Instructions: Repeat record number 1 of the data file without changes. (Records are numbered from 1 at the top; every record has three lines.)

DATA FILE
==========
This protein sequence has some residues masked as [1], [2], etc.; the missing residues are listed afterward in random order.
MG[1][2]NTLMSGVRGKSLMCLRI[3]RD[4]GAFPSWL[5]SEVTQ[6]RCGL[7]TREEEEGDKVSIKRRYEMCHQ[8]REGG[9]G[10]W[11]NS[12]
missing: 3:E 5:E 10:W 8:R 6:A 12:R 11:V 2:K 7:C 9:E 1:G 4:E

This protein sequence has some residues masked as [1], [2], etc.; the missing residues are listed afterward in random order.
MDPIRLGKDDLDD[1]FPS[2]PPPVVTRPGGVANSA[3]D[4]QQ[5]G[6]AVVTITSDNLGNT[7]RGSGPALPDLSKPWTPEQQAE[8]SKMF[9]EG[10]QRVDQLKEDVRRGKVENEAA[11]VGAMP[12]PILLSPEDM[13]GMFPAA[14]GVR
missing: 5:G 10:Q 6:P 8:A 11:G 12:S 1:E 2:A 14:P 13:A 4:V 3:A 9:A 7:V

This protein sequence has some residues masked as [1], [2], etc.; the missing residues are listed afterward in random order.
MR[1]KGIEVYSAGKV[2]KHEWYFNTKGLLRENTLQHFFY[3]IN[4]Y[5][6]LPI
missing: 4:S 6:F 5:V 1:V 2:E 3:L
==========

This protein sequence has some residues masked as [1], [2], etc.; the missing residues are listed afterward in random order.
MG[1][2]NTLMSGVRGKSLMCLRI[3]RD[4]GAFPSWL[5]SEVTQ[6]RCGL[7]TREEEEGDKVSIKRRYEMCHQ[8]REGG[9]G[10]W[11]NS[12]
missing: 3:E 5:E 10:W 8:R 6:A 12:R 11:V 2:K 7:C 9:E 1:G 4:E